National Book Award Winners in the MLC

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William Gaddis’ NBA medal for A Frolic of His Own, which won the fiction award in 1994

National Book Award Winners and Finalists

in the Modern Literature Collection

 

November 15th marks the announcement of the National Book Award, an honor which numerous Modern Literature authors have either won or been nominated for. Among MLC recipients and nominees are May Swenson (A Cage of Spines, 1959, and To Mix With Time, 1964), Robert Creeley (For Love, 1963), James Dickey (Buckdancer’s Choice, 1966), Mona Van Duyn (To See, To Take, 1971), James Merrill (Nights and Days, 1976), William Gaddis (JR, 1976, and A Frolic of His Own, 1994), and Howard Nemerov (The Collected Poems of Howard Nemerov, 1978).

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Fact sheet for the 1959 National Book Awards ceremony featuring May Swenson’s nomination for the National Book Award for Poetry for A Cage of Spines

May Swenson‘s first nominated collection–A Cage of Spines-received advance praise from Elizabeth Bishop, who wrote, “Miss Swenson looks and sees and rejoices in what she sees. Her poems are varied, energetic, and full of directness and optimism that are unusual in these days of formulated despair and/or stylishness.”

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Setting Copy of For Love by Robert Creeley

“Love, what do I think/to say. I cannot say it.”, Robert Creeley declares in the title poem of his nominated collection For Love. He leaves this imagination of “love” to his reader, whom–in the words of his preface–may well “know more” of his poems than he does.

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From Buckdancer’s Choice by James Dickey

James Dickey’s 1967-winning poetry collection Buckdancer’s Choice examines the experience of pain from the colossal scope of a WWII firebombing to the more intimate death of a narrator’s mother who–dying of emphysema–whistles a tune in an adjacent room: “The invalid warbler’s note”.

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Setting copy of To See, To Take by Mona Van Duyn

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From Mona Van Duyn’s 1971 National Book Award in Poetry acceptance speech for her book, To See, To Take

Mona Van Duyn’s 1971 National Book Award Acceptance Speech focused around the role of the caring reader in cultivating “a form of love” through their close readership. Both “reading” and “love” are central to Van Duyn’s collection, To See, To Take.

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From table of contents of Nights and Days by James Merrill

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From table of contents of Nights and Days by James Merrill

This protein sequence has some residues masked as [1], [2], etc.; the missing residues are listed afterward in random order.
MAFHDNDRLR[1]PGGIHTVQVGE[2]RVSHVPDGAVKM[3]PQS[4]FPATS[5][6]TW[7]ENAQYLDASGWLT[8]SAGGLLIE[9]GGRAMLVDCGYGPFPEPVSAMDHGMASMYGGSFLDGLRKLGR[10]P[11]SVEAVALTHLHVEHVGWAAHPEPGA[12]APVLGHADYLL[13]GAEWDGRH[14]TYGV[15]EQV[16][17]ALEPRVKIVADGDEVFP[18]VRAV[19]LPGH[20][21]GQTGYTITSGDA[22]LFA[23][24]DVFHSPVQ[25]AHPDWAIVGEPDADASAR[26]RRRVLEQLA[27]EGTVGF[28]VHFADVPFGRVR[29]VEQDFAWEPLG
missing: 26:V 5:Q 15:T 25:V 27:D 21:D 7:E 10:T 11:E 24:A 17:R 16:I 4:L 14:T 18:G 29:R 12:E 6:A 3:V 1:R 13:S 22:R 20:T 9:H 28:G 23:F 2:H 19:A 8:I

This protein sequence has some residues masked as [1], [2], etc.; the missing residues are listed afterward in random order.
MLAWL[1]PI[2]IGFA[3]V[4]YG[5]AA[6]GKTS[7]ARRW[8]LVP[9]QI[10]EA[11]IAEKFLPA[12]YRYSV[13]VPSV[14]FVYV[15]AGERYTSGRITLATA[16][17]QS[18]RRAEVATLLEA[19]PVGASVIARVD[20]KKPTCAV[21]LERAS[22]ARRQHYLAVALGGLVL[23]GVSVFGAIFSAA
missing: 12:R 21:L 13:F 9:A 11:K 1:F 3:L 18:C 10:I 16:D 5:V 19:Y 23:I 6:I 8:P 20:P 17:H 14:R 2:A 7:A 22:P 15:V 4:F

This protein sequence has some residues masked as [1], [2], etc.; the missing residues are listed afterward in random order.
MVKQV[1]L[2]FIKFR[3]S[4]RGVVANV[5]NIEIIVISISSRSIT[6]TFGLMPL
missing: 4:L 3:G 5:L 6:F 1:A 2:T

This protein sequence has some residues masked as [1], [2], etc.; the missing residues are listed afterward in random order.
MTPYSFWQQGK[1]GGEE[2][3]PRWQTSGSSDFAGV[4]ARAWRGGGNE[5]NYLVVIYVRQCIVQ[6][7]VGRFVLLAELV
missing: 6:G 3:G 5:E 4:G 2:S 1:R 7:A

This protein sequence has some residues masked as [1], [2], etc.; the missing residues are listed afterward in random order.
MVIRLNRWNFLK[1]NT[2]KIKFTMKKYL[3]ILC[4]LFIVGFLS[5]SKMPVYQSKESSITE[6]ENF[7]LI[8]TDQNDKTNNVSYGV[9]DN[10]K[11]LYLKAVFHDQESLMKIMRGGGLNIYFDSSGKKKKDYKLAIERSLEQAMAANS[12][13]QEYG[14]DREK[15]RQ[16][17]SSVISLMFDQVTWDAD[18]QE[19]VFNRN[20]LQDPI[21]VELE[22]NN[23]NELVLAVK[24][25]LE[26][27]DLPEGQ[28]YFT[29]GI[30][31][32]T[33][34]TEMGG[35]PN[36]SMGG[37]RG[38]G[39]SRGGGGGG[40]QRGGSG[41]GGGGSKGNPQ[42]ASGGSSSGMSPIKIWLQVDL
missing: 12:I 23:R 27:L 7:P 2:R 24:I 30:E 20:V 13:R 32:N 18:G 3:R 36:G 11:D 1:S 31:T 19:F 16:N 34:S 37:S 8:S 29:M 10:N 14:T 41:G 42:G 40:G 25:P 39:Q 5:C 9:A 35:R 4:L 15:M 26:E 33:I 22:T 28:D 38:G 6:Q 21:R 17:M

James Merrill’s drafts of his 1976 NBA winning poetry collection Nights and Days reveals his characteristic playfulness and attentiveness to detail, filled with sketches and multitudes of subtly changing lists, in many different shades of ink.

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William Gaddis’s acceptance speech for the National Book Award in Fiction for JR

William Gaddis’s novel JR also won the NBA for fiction in 1976. Much like Van Duyn, his acceptance speech highlights the importance of reading well in order to write well: “…it seems to me the only way to keep writers writing well, or trying to write well, is to read what we write.”

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1978 National Book Award in Poetry citation for The Collected Poems of Howard Nemerov by Howard Nemerov

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1978 National Book Award in Poetry citation for The Collected Poems of Howard Nemerov by Howard Nemerov

Howard Nemerov’s 1978 NBA winning poetry collection The Collected Poems of Howard Nemerov, speaks through many voices, from a wide terrain of experiences. In the words of NBA judges, “That craft has deployed itself in an extraordinary range of accomplishments: from the gnomic to the dramatic, from the bleak to the triumphant, from the pure to the being at home in the multiple modern muck of the modern world–a poetry of the whole man.”

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For more information on award-winning authors of the Modern Literature Collection, visit our digital archive at http://omeka.wustl.edu/omeka/exhibits/show/mlc50.

About the author

Meghan Lamb currently lives with her husband in St. Louis, where she is a fiction MFA candidate with the Washington University Writing Program and a Graduate Assistant with the Modern Literature Collection. She is the author of Silk Flowers (Birds of Lace) and Sacramento (Solar Luxuriance).